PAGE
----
BASIC APPROACHES TO THE THEORY OF FUNCTIONALISMA. R. Radcliffe-Brown: Radcliffe-Brown focused attention on social structure. He suggested that a society is a system of relationships maintaining itself through cybernetic feedback, while institutions are orderly sets of relationships whose function is to maintain the society as a system. Radcliffe-Brown, following Auguste Comte, believed that the social constituted a separate "level" of reality distinct from those of biological forms and inorganic matter. Furthermore, he believed that explanations of social phenomena had to be constructed within the social level. He believed that individuals were replaceable, transient occupants of social roles. Unlike Malinowski's emphasis on individuals, Radcliffe-Brown considered individuals irrelevant (Goldschmidt 1996:510).Bronislaw Malinowski: Malinowski suggested that individuals have physiological needs and that social institutions develop to meet these needs. There are also culturally derived needs and four basic "instrumental needs" (economics, social control, education, and political organization), that require institutional devices. Each institution has personnel, a charter, a set of norms or rules, activities, material apparatus (technology), and a function. Malinowski believed that uniform psychological responses are correlates of physiological needs. He argued that satisfaction of these needs transformed the cultural instrumental activity into an acquired drive through psychological reinforcement (Goldschmidt 1996:510; Voget 1996:573).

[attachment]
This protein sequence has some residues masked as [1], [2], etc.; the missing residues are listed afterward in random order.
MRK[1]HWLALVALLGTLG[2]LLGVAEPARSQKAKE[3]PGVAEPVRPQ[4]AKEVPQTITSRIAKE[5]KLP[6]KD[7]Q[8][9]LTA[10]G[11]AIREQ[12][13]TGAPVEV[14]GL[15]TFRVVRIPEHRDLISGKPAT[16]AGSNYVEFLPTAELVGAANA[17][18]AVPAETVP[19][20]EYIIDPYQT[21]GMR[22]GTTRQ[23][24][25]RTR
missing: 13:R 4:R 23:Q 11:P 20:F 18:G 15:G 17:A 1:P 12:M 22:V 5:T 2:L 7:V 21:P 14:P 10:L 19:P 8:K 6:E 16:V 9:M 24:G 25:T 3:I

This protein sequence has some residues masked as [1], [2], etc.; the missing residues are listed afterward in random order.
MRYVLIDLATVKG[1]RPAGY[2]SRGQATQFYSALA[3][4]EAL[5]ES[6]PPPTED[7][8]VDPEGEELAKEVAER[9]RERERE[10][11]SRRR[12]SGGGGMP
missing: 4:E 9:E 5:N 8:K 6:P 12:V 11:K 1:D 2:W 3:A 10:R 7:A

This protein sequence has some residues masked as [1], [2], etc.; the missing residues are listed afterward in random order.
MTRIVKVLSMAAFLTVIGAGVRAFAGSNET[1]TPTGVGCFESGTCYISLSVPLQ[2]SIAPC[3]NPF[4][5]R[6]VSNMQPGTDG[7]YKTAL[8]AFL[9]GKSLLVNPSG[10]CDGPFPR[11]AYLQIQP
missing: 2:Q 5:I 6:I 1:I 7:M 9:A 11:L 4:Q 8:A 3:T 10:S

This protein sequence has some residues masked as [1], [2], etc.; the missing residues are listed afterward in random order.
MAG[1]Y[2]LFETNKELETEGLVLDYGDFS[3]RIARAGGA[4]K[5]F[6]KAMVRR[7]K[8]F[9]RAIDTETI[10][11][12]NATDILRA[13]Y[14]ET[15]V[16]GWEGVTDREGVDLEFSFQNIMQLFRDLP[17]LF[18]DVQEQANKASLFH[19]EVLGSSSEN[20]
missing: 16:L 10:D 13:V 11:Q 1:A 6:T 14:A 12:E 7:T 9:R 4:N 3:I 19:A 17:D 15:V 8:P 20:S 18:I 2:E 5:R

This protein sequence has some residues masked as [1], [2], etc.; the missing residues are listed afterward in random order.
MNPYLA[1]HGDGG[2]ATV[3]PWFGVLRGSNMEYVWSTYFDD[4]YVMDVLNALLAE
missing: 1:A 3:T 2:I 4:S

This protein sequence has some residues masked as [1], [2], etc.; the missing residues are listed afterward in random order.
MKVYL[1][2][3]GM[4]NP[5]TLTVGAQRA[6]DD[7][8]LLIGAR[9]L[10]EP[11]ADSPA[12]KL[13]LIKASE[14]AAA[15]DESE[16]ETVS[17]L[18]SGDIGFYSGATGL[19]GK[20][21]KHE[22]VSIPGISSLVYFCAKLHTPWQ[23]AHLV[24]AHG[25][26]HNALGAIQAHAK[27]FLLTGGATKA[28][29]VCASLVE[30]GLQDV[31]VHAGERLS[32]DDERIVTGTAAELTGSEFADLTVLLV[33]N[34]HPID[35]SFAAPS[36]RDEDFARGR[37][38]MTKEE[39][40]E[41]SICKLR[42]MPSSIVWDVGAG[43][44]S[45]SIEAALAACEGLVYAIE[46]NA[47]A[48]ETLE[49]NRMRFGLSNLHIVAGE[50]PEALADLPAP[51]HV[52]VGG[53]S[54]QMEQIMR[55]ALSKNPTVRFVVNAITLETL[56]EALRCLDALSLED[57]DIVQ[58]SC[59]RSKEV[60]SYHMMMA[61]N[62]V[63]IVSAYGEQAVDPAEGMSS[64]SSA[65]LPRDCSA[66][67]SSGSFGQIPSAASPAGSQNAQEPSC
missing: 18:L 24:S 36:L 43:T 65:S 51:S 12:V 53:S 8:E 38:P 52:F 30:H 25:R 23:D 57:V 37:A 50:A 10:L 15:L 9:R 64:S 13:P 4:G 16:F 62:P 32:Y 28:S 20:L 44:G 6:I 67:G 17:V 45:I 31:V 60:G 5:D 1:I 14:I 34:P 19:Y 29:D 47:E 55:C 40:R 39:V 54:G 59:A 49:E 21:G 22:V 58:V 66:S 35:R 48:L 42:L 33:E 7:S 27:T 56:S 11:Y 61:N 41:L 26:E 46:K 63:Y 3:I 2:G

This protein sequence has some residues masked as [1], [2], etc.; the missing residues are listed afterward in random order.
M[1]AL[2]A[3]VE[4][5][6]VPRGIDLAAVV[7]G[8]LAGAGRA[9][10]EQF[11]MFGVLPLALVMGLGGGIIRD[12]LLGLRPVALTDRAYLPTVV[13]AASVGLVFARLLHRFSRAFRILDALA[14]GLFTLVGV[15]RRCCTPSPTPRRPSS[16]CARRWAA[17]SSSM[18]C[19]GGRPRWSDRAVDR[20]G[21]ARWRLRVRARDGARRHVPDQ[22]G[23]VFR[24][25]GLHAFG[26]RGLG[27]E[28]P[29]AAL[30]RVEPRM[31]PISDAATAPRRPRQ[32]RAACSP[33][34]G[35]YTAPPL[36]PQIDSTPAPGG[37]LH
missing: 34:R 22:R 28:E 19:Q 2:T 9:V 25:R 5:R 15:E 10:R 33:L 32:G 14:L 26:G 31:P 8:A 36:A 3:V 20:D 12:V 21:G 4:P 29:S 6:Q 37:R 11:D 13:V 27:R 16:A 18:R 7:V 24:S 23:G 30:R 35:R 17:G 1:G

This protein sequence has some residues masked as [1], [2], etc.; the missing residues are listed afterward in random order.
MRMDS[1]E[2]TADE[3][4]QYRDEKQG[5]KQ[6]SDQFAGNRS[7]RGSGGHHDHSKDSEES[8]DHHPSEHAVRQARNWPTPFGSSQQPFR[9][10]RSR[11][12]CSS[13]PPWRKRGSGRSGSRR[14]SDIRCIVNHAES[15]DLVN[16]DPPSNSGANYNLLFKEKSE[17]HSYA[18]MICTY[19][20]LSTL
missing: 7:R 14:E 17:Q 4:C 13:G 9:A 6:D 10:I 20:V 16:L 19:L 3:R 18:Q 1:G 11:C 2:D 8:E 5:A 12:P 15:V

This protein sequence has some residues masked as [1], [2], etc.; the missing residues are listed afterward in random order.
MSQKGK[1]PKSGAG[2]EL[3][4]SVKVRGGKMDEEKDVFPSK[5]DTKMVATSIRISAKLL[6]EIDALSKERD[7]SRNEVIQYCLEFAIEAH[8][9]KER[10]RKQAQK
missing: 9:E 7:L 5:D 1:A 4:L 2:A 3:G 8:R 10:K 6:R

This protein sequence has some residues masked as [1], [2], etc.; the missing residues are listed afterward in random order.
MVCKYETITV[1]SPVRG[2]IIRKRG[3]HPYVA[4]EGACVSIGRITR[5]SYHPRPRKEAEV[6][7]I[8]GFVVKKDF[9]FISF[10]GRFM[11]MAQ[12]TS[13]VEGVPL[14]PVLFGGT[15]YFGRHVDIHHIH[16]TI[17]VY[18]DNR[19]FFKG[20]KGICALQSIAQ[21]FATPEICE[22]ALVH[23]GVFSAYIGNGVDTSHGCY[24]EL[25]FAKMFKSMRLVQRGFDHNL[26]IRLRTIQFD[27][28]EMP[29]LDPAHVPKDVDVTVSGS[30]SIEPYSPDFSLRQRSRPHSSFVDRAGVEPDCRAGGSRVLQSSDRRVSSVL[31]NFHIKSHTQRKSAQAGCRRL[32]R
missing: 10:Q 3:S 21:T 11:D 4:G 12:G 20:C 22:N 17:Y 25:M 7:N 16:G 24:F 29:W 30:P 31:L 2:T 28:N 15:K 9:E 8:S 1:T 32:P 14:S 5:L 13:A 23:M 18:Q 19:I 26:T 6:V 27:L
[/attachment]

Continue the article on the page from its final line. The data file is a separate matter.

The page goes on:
APPROACHES TO THE HISTORICAL DOCCUMENTSBoth Malinowski and Radcliffe-Brown averse to “speculative history”. It was an attempt to move away from the evolutionism and diffusionism that dominated British anthropology at the turn of the century(lesser 1935, langness 1987). There was a shift in focus from the speculatively historical or diachronic study to of customs and cultural traits as “survivals” to the ahistorical synchronic study of social “institutions” within bounded, functioning, societies (young 1991:445).Radcliffe- Brown argued that “in the primitive societies that are studied by social anthropology there are no historical records. We have no knowledge of the development of social institutions among Australian aborigines for example. Anthropologista thinking of their studies as a kind of historical study, fall back on conjecture and imagination and invent “psudo historical” Or “psudo causal” explanations. We have had, for example innumerable and sometime conflicting Pseudo historical accounts of the origin and the development of the totemic institutions of the Australian aborigines. The view taken here is that such speculations are not mere useless but are worse than useless. This does not in any way imply the rejection of historical explanations but quite the contrary.For malinowski history of a particular custom not useful. He argued that myths reflect present more than past (justify present). Anoter important thing for him is function--What a custom does. And another vital thing is that he contend that“Primitives” act rationally.